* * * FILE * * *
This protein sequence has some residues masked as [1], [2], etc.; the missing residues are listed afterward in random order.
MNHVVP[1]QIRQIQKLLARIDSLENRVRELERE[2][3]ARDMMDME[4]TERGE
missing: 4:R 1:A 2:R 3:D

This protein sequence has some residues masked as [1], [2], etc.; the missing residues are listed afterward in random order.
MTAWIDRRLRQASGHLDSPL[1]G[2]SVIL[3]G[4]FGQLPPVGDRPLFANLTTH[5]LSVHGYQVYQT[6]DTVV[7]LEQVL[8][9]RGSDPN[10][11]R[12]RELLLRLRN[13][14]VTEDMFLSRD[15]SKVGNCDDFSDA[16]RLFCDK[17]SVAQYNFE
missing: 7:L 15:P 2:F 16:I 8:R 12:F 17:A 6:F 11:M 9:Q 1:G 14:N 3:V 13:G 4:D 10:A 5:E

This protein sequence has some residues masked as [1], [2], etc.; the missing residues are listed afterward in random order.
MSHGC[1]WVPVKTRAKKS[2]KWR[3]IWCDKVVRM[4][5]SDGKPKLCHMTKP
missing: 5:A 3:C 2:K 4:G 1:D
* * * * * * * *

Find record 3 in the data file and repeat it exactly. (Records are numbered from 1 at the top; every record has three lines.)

This protein sequence has some residues masked as [1], [2], etc.; the missing residues are listed afterward in random order.
MSHGC[1]WVPVKTRAKKS[2]KWR[3]IWCDKVVRM[4][5]SDGKPKLCHMTKP
missing: 5:A 3:C 2:K 4:G 1:D